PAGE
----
Friday, April 26, 2019
News Code : 353935 | Publish Date :2018/11/4 - 11:00 | Category: FORUM

Turkish religious body preparing to teach tourists about Islam
Turkey’s Directorate of Religious Affairs (Diyanet) is planning to diversify its services in ۲۰۱۹, including an effort to inform tourists on Islam.

Hawzah News Agency (Ankara, Turkey) –According to the Turkish government’s draft bill for 2019, Diyanet will enjoy a budget of 10.45 billion lira ($1,9 billion) next year, with a 34 percent increase compared to 2018.

For 2019, Diyanet targets to diversify its services and also to expand its outreach to tourists visiting Turkey.

Diyanet and Turkey’s Tourist Guides Association will cooperate in providing trainings to the guides, in order to ensure that they convey the right knowledge on Islam to tourists, Cumhuriyet said. 

Leaflets on Islam, the Qur’an and the prophet Muhammed will be prepared in foreign languages to be distributed in mosques popular among tourists.

Diyanet also aims to organise a series of events this year, including workshops on stock exchange and islamic insurance.

Diyanet’s plans include Qur’an courses for refugees and 3D animated materials to teach children praying and moral knowledge.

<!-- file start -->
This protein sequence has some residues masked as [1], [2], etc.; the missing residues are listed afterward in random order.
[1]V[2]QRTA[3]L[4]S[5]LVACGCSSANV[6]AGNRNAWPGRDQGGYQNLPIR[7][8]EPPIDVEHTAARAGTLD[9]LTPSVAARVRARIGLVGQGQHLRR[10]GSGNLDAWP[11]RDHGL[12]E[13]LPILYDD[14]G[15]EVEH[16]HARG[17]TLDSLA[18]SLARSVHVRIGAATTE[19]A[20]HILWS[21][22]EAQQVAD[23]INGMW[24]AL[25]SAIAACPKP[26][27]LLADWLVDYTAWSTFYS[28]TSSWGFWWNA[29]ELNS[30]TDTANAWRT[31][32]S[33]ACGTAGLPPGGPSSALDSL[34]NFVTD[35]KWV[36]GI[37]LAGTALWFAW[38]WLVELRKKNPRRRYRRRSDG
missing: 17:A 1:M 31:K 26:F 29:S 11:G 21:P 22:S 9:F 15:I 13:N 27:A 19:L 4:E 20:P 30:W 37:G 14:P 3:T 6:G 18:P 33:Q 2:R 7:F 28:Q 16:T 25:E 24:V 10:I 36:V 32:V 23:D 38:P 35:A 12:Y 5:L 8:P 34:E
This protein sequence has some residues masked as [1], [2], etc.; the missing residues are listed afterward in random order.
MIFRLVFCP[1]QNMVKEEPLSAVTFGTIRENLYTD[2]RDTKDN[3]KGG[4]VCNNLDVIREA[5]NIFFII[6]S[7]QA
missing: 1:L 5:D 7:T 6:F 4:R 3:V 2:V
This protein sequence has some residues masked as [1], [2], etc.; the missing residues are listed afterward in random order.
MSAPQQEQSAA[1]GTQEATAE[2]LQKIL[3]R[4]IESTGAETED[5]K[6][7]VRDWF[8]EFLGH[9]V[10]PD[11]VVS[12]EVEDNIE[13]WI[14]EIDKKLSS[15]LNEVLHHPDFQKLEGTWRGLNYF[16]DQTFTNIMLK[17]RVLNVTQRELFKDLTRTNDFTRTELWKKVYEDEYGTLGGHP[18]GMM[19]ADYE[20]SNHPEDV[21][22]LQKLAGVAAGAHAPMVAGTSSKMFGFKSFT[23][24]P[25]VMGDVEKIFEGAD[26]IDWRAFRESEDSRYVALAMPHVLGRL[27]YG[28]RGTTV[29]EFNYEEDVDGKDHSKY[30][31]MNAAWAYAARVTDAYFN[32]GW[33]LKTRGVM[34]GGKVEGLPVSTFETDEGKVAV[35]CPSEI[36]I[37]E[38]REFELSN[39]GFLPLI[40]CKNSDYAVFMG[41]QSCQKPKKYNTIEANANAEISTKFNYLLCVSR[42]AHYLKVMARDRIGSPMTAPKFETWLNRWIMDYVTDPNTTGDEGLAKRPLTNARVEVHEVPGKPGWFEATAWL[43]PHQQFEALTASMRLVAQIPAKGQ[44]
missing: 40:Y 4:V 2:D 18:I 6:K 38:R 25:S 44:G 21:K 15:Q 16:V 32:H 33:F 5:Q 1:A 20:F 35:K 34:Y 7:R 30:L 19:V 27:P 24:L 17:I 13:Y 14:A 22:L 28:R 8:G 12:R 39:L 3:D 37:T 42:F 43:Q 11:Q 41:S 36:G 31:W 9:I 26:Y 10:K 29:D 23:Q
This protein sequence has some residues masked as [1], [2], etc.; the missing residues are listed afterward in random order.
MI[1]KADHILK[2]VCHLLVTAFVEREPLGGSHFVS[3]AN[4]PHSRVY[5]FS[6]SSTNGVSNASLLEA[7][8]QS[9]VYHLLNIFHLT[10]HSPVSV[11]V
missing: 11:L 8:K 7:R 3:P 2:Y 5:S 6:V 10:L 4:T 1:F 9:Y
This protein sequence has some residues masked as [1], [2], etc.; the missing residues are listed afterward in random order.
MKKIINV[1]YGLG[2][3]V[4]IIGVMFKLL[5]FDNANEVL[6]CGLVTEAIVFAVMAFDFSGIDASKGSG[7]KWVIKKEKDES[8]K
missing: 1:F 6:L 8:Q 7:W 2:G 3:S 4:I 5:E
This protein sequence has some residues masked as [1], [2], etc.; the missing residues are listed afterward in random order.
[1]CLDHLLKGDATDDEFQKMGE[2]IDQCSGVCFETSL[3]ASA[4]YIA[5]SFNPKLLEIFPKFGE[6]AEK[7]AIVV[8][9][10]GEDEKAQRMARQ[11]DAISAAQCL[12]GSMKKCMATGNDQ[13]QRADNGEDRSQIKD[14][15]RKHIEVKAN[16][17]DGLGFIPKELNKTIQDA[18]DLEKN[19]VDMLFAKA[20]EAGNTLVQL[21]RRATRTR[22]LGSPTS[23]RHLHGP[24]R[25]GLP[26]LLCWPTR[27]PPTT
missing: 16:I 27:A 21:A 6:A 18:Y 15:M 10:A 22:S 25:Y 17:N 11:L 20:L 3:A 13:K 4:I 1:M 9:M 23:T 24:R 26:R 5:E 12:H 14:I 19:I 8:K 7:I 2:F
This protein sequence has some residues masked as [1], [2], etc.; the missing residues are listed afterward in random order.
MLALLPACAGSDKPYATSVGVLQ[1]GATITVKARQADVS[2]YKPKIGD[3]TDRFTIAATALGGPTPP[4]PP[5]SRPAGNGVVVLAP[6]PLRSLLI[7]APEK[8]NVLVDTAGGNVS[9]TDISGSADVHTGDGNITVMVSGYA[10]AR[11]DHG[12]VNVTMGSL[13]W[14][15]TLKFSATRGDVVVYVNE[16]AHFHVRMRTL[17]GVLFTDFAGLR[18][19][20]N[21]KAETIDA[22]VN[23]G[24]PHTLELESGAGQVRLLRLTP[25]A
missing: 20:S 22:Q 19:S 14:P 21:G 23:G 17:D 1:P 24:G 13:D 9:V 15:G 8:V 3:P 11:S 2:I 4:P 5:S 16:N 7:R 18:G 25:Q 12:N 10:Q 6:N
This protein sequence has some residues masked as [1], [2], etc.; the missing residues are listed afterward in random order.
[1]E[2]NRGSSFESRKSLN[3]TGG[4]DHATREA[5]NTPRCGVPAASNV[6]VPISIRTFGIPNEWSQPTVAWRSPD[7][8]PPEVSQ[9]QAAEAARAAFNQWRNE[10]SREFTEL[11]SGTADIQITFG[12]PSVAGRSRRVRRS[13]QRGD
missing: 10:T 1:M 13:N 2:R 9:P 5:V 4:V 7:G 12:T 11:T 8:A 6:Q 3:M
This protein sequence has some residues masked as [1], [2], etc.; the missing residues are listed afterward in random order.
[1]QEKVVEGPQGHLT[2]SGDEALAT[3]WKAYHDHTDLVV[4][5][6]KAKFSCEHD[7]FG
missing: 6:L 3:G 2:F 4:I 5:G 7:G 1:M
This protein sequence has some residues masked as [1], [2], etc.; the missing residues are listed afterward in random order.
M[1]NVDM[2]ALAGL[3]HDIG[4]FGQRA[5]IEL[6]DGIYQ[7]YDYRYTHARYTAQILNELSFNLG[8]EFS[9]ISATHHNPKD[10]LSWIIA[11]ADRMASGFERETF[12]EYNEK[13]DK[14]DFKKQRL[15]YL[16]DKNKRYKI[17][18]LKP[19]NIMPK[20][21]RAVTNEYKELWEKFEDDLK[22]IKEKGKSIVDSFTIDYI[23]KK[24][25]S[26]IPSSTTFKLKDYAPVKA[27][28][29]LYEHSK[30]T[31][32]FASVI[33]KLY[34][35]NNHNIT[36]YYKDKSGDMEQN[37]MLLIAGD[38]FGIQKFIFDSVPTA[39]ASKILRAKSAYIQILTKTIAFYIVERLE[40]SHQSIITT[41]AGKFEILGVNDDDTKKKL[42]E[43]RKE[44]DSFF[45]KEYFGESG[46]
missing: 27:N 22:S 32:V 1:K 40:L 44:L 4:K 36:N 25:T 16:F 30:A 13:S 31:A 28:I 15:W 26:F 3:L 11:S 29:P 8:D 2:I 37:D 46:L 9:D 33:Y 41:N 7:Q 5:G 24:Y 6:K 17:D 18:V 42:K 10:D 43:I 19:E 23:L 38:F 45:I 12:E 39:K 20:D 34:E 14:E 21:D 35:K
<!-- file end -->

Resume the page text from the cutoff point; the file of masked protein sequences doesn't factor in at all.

The directorate will prepare and distribute to Turkish students materials of atheism, deism, and agnosticism, subjects which have been widely debated in Turkey this year.

The religious body’s head Ali Erbaş said this week that deism was a trap laid out by those hoping to alienate Muslims from their religion.

A study by Dr. Fatma Günaydın, a professor of theology at Düzce University, found this year that Turkish youth were increasingly moving towards deism. The study said 12 percent in religious schools and 30 percent in overall high schools had “religious doubts.”

Diyanet, which is reportedly a soft power tool for Turkish President Recep Tayyip Erdoğan, in domestic and foreign policies, will also target Turkey’s dominantly Kurdish southeastern and eastern provinces.

Diyanet will organise summer schools in western parts of the country for children 12-16 living in southeast and east Turkey, which Diyanet says are regions affected from terrorism.




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